One of the challenges of getting vaccinations to people in developing countries is the lack of available, reliable refrigeration. This, however, is one of the challenges that could be addressed by a new type of solar fridge.
This new generation solar fridge may be crucial in the fight against COVID-19 as well as for childhood immunization programmes.
Rather than using batteries to power the fridges through the night, these use direct-drive systems to store coldness. The direct-drive technology works best because it removes the one element that is the most frequent cause of failure in solar refrigerators – the battery. It is for this reason that these fridges are being recommended by World Health Organisation.
There are three different types of solar fridges:
- Solar Direct Drive Refrigerator (without freezer compartment): The entire unit is used only for keeping vaccines cool at a temperature of +2 degrees C to +8 degrees C.
- Solar Direct Drive Combined Refrigerator/Freezer: The unit has two compartments, one for keeping vaccines cool at a temperature of +2 degrees C to +8 degrees C and the other for waterpacks freezing at -20 degrees C.
- Solar Direct Drive Freezer Waterpacks freezer: Designed for the purpose of water pack freezing at -20 degrees C.
Because of the level of efficiency and insulation that they can stay cold for three days even if the solar panels aren’t supplying power. However, more than that, the refrigerators are called hot zone appliances because of their ability to operate in temperatures as extreme as +43 degrees C.
The lack of batteries makes them far simpler and more reliable to operate and maintain.
Saffa Kamara, an immunization officer with UNICEF in Sierra Leone, says the fridges are “far, far better” than earlier solar models, gas-powered ones or even conventional fridges run off a generator.
Half a billion vaccines
US President, Joe Biden, announced that his country would ship half a billion doses of vaccines to the 100 lowest income countries in the world. Many of these, are in sub-Saharan Africa.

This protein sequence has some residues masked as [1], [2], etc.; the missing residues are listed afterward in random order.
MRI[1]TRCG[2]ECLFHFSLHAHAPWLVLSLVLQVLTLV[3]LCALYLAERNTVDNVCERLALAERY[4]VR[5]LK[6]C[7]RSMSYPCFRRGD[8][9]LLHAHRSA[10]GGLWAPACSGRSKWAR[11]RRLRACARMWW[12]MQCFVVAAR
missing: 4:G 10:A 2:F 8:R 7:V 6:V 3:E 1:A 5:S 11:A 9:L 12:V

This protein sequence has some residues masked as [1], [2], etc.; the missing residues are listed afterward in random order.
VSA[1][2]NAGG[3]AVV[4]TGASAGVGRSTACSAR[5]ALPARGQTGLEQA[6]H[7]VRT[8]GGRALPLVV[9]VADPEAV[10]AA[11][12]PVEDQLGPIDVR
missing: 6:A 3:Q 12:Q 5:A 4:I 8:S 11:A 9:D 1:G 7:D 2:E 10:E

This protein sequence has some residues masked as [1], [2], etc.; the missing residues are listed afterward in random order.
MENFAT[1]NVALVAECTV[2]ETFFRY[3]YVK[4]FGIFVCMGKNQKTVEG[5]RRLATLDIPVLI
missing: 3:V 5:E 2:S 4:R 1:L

However, because the particular vaccine (Pfizer in this case) needs to be stored at approximately -74 degrees centigrade, refrigeration (or the lack thereof) is a significant challenge.
US news service NPR, reports that in Sierra Leone, there is only one functioning freezer that can provide that level of storage. This is at the Ministry of Health’s medical warehouse in Freetown, the capital.
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In addition to the fact that the freezer already houses Ebola vaccinations and is only the size of a domestic refrigerator, Dinsie Williams, a biomedical engineer in Sierra Leone, says: “… we do have to think about everything else along the supply chain of how they keep those vaccines at the right temperature for a long period of time and then having people access them regardless of where they live.”
In countries across sub-Saharan Africa, other vaccinations are easier to store because they only need standard refrigerators. However, even that can be something of a challenge in outlying areas – and in fact, even in some urban areas. It is believed that only 1 in 4 people in Sierra Leone have power and is even lower in rural areas.
Lack of power impacts clinics
Williams says: “Access to refrigeration is very limited, because there’s very limited access to electricity, at least stable electricity, in most parts of the country.”
Mariama Koroma, who runs the Songo Health Clinic in Northern Province says that they do not have electricity. Delivering babies by flashlight is nothing unusual – but they do have an advantage. They do have a solar fridge for their vaccines — one of only 371 in the country.